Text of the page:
LJ: How much time do you spend on writing? Are you disciplined and structured—do you have a set block of time or a certain number of pages that you expect yourself to write every day, or does it vary?

TB: Essentially, I write all the time, even when I'm traveling, shaving, going for a hike with my kids, sleeping, whatever. It happens on many levels when you are immersed in a project. I always write the first draft with a blue felt pen and a pad of paper, because that is a good chemistry for me. And I do lots of rewrites. How many? As many as it takes to get it right! Like a good stew, novels get better when you boil them down and integrate all the ingredients. Most of my novels take six or seven full rewrites and two years to finish.

LJ: How do you go about getting to know and understand your characters? How do you bring them to life for the reader?

TB: To develop a character, I watch people around me and look at the small things: how they talk, how they walk, how they gesture. I try to go inside them to look at their motivations. Then I throw them in—let their actions introduce them. Any good character is immersed in relationships, a particular place, and a gripping situation. So you just have to jump right in and show the readers—don't just tell them—what the characters are like.

LJ: What's the best advice you were ever given as a writer? What's the best advice you can give us as writers?


1. Remember that you *are* a writer, even if you are not yet published. You have things to say—important things—and you deserve to find a voice of your own.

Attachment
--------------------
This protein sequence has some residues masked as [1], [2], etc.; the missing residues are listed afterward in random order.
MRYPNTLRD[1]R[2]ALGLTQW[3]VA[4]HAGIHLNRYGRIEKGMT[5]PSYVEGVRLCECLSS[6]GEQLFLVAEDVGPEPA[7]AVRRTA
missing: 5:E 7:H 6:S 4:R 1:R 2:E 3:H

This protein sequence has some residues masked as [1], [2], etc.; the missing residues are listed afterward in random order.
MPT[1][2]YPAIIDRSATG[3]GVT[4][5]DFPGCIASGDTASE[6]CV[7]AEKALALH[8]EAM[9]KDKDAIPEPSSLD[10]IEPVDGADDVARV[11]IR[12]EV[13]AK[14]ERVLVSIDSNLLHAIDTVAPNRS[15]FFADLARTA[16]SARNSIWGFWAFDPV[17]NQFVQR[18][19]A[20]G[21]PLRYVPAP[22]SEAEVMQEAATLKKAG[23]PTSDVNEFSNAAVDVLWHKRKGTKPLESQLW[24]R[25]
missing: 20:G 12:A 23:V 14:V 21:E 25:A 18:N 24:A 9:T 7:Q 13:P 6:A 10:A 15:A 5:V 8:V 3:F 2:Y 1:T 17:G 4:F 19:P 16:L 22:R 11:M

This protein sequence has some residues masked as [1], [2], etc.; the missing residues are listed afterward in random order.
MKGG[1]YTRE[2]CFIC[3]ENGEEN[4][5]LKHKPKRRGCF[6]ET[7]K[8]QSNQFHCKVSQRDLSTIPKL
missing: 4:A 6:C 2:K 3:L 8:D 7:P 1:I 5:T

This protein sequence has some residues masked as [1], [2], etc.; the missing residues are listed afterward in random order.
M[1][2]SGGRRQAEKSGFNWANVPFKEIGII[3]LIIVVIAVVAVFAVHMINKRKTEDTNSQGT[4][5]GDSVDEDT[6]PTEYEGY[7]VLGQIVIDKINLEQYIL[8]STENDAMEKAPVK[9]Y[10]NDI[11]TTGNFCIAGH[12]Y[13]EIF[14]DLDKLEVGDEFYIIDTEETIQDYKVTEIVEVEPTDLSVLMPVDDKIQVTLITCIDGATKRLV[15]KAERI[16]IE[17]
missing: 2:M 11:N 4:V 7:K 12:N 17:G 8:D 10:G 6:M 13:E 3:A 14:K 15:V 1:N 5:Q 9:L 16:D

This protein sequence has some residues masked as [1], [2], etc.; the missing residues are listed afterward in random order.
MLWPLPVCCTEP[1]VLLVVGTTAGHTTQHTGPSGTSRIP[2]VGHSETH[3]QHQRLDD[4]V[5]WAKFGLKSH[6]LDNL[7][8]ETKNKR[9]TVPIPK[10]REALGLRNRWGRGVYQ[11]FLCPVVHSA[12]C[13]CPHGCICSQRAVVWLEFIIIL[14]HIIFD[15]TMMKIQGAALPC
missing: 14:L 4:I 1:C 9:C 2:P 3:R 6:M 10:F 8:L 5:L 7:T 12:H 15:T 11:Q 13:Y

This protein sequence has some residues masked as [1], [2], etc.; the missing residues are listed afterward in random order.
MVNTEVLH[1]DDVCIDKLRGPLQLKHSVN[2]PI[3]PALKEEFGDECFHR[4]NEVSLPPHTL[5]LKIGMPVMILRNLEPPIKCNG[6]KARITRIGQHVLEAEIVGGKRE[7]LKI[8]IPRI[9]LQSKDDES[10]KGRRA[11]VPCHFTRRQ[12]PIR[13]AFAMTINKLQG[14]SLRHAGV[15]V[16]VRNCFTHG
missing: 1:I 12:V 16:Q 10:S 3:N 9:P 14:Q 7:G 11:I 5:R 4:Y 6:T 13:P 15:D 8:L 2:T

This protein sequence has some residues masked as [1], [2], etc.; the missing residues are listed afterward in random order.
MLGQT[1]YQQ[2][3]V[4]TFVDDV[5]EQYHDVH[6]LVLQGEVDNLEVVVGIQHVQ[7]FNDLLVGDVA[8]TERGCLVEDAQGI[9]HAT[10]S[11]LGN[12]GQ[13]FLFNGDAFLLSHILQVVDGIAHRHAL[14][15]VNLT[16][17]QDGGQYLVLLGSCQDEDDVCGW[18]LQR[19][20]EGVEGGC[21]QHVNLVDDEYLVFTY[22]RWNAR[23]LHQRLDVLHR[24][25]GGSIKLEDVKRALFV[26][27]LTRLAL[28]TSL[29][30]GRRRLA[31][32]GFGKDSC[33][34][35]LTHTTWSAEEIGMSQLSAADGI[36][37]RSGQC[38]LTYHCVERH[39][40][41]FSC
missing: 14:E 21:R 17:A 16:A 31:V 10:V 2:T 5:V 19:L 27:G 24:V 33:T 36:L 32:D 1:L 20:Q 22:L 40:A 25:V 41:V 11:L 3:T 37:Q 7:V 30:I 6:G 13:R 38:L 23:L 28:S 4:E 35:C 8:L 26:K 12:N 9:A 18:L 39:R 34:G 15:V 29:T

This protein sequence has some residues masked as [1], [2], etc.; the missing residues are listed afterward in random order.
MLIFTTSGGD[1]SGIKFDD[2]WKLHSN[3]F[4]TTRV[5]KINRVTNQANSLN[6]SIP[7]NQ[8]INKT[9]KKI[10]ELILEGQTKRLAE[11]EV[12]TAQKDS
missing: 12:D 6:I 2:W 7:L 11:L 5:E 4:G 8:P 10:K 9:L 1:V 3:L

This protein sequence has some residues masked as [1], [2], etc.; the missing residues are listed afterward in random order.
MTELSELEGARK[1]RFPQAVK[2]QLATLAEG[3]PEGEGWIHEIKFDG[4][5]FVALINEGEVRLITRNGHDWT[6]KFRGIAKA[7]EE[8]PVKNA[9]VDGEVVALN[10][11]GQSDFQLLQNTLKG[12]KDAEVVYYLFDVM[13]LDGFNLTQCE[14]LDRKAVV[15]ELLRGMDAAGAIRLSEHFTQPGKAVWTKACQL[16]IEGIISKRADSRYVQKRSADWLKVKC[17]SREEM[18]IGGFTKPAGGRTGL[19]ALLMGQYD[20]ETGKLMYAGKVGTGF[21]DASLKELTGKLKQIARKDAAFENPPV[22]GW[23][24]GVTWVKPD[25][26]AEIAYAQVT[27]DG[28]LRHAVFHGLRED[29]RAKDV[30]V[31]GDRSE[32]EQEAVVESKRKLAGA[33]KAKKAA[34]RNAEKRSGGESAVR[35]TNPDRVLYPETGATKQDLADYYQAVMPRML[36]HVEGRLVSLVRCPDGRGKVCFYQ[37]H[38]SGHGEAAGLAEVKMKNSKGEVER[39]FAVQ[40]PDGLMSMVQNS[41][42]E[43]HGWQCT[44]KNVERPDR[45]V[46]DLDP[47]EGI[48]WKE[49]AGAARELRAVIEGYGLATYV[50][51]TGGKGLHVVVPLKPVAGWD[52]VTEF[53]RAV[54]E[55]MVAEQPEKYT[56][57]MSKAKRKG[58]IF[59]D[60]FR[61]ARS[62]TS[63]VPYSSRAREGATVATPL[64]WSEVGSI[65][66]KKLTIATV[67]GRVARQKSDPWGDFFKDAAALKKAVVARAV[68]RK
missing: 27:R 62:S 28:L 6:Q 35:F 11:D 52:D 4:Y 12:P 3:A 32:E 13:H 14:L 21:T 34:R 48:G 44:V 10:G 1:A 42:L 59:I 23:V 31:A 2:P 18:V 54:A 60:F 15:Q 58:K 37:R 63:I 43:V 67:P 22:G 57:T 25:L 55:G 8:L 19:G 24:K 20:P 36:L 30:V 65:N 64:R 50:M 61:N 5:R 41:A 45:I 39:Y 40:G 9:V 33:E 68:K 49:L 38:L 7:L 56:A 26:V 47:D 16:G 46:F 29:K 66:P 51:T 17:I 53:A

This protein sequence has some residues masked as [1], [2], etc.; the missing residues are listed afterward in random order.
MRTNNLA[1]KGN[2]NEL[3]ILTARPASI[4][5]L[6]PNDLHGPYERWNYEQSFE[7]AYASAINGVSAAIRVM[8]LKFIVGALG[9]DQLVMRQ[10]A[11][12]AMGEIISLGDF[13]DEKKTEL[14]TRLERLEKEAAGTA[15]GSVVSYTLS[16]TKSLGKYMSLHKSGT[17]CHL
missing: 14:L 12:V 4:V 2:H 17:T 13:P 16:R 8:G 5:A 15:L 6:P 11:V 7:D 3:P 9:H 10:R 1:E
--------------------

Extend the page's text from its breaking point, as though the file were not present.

2. Writing is a craft, something one learns by doing. So there is no substitute for constant practice. (And that, unfortunately, requires constant discipline.) The bad news is, no matter how good you get at the craft of writing, there are always things you can learn to do better. And the good news is—exactly the same. That is why writing is a wonderful way to grow as a human being…even if it is also full of struggle and anguish at times.

3. Be honest. Deep soul-searching leads to more compelling writing.

4. Write through your passions. That energy will flow into your writing; breathe life into your words.

5. Now for some practical advice: Get yourself an agent. It's just too difficult to get published without one. How do you find an agent? There are professional writers' organizations, such as the Society of Children's Book Writers and Illustrators and the Mystery Writers' Guild that could be helpful. Or you could track down whoever was the literary agent for a published book you admire by contacting the editorial division of the publishing house.

6. Finally: Don't give up. Remember, when you receive those rejection letters, that every writer including Shakespeare has had the same experience. It's part of the process. But if you persist, and you have something to say, the chances are good that you will eventually succeed.

7. Ignore advice from other writers.

LJ: Thank you for taking the time to share your insights and expertise with us!

No comments:

Post a Comment